Sherman Oaks home designed by Case Study designer Rodney Walker lists for $3 million – Daily News

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A meticulously restored midcentury modern Sherman Oaks home by Case Study designer and builder Rodney Walker has hit the market. The asking price is $2.995 million.

Walker, who died in 1986 at age 75, built the redwood and glass home at 3499 Beverly Glen in 1949 for family friends Betty and Leonard Asher. She was a champion of Los Angeles’ contemporary art scene, he was a doctor.

The Ashers were drawn to what the listing described as Walker’s “innovative building concepts and modernist vision” as seen in his three contributions to the Case Study House program of 1945.

For Walker, creating affordable, modern homes of quality for soldiers returning from World War II wasn’t a novelty.

It was an ethic he had.

As a child of the depression, Walker always sought ways to cut out waste and make the job more efficient through building and design — or cooking, as he enjoyed doing in his later years according to his son.

“One of the hallmarks of his work during this (post-war) period was a modular building system he invented that allowed each house to also claim a unique design,” said son Craig Walker, an educator in Ojai. “I have not seen another of his homes that look like this one. Yet, it incorporates many design features that were common to all his homes.”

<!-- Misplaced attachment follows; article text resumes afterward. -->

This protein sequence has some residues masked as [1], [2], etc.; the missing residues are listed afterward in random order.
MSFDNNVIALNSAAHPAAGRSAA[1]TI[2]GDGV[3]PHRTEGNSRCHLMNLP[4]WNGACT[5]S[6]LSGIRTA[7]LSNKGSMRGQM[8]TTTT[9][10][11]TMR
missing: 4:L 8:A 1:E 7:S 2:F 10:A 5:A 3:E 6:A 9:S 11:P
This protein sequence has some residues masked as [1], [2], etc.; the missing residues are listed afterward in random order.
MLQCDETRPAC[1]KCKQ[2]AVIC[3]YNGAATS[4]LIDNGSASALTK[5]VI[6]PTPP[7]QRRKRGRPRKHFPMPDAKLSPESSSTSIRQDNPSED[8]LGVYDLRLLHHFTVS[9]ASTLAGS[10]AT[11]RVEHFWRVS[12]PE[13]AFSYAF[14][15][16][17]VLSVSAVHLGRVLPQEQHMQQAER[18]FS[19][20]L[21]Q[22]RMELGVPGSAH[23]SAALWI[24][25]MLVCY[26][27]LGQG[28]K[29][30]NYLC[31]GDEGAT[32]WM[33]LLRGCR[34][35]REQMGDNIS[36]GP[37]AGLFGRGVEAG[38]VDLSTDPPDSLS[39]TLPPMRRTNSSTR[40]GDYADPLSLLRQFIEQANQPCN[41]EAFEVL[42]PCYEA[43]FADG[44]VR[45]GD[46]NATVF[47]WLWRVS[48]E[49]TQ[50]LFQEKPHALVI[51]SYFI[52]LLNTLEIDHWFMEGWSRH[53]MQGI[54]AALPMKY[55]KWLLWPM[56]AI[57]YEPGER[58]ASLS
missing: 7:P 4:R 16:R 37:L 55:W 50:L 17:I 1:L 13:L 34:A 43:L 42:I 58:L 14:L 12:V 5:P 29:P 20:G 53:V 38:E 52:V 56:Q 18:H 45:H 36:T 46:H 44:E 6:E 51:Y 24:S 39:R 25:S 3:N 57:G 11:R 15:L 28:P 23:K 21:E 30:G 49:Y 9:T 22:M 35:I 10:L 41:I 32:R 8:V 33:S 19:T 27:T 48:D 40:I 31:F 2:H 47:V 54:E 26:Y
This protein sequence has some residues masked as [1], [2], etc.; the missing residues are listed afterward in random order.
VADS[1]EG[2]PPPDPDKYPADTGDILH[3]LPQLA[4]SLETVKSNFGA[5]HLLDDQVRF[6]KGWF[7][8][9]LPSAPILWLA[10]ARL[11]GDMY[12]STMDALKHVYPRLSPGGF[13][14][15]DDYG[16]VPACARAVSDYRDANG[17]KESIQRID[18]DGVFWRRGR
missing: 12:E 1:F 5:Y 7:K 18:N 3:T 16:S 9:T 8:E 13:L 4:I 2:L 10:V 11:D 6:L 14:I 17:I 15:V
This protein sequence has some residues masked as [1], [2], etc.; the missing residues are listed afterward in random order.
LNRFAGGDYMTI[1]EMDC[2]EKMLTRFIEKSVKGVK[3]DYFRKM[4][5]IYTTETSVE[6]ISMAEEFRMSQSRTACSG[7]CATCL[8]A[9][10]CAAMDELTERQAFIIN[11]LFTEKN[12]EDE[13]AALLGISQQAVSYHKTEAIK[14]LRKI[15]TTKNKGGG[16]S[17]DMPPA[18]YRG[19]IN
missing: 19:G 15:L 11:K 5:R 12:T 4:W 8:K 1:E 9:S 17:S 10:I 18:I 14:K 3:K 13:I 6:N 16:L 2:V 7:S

The three-bedroom house has 2,598 square feet of living space across two stories, boasting the original atrium-like entryway, built-in furniture and storage, and glass walls whose purpose was to blur the barrier between indoors and out.

Walker situated his homes to look out on the view as he did with the Asher house. Above the clerestory windows are vents that can be pulled open for ventilation.

The wood paneling is also original to the era.

“My dad rarely used stucco because he didn’t want to get the job hung up by the stucco workers, so his houses were all dry built back in those days,” his son said. “He would get plywood that had a nice redwood or mahogany or teak veneer on the outside, and he would use that on the inside of the house.”

On the ground floor, there’s a kitchen, an open-concept living room and a dining area.

The master suite takes up the entirety of the top floor and includes such built-in features as a desk with a Formica surface. It opens to an expansive rooftop deck with an original brick fireplace that shares the chimney with the one in the living room downstairs.

Crosby Doe and Christina Hildebrand of Crosby Doe Associates hold the listing.

Walker was not an architect. But the UCLA art grad was partial to the design and construction of homes. He even had a small crew of carpenters.

Together, they built more than 100 homes in the Los Angeles area between 1937 and 1965 — often two at a time.

Many of his homes were photographed by Julius Shulman. 

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